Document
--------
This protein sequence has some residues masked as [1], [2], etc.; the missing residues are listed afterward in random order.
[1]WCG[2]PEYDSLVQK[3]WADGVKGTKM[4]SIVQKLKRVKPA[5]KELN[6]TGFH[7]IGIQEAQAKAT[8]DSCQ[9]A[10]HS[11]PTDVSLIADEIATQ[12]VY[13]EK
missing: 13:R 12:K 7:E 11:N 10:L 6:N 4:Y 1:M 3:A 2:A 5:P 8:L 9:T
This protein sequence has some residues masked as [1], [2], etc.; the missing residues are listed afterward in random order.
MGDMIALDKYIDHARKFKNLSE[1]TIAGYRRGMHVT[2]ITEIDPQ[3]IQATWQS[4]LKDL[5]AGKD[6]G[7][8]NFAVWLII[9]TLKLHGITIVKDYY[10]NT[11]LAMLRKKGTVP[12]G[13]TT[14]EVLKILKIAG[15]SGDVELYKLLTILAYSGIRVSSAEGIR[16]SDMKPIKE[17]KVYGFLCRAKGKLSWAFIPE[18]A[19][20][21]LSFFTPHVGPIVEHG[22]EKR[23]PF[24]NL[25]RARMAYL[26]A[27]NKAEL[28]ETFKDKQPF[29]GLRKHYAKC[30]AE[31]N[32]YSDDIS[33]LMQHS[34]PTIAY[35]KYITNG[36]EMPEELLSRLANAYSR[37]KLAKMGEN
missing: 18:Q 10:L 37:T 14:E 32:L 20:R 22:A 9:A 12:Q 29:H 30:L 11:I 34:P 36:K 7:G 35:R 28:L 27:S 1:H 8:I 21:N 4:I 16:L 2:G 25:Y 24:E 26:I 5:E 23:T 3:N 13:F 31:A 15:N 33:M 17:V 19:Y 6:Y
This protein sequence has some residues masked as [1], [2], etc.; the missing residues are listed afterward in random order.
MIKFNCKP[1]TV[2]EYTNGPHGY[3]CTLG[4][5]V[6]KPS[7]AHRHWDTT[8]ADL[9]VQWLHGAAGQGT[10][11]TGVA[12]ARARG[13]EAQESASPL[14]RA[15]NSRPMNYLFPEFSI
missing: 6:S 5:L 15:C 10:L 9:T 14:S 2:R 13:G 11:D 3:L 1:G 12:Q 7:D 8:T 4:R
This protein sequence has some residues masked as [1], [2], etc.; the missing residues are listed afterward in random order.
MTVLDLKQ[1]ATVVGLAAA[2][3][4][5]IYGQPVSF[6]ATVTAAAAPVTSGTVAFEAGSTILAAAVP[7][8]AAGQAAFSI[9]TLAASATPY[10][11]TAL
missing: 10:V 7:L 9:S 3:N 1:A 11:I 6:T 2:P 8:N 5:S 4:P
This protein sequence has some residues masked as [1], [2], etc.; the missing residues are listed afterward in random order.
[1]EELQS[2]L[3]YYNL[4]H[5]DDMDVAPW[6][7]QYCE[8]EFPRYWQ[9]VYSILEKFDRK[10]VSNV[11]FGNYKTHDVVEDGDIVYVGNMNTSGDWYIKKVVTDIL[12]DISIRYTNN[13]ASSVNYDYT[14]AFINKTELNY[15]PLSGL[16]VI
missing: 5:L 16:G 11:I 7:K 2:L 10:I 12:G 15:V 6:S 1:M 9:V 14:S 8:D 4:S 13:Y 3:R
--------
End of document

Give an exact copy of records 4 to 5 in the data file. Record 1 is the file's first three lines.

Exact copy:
This protein sequence has some residues masked as [1], [2], etc.; the missing residues are listed afterward in random order.
MTVLDLKQ[1]ATVVGLAAA[2][3][4][5]IYGQPVSF[6]ATVTAAAAPVTSGTVAFEAGSTILAAAVP[7][8]AAGQAAFSI[9]TLAASATPY[10][11]TAL
missing: 10:V 7:L 9:S 3:N 1:A 11:I 6:T 2:P 8:N 5:S 4:P
This protein sequence has some residues masked as [1], [2], etc.; the missing residues are listed afterward in random order.
[1]EELQS[2]L[3]YYNL[4]H[5]DDMDVAPW[6][7]QYCE[8]EFPRYWQ[9]VYSILEKFDRK[10]VSNV[11]FGNYKTHDVVEDGDIVYVGNMNTSGDWYIKKVVTDIL[12]DISIRYTNN[13]ASSVNYDYT[14]AFINKTELNY[15]PLSGL[16]VI
missing: 5:L 16:G 11:I 7:K 2:L 10:I 12:G 15:V 6:S 1:M 9:V 14:S 8:D 4:S 13:Y 3:R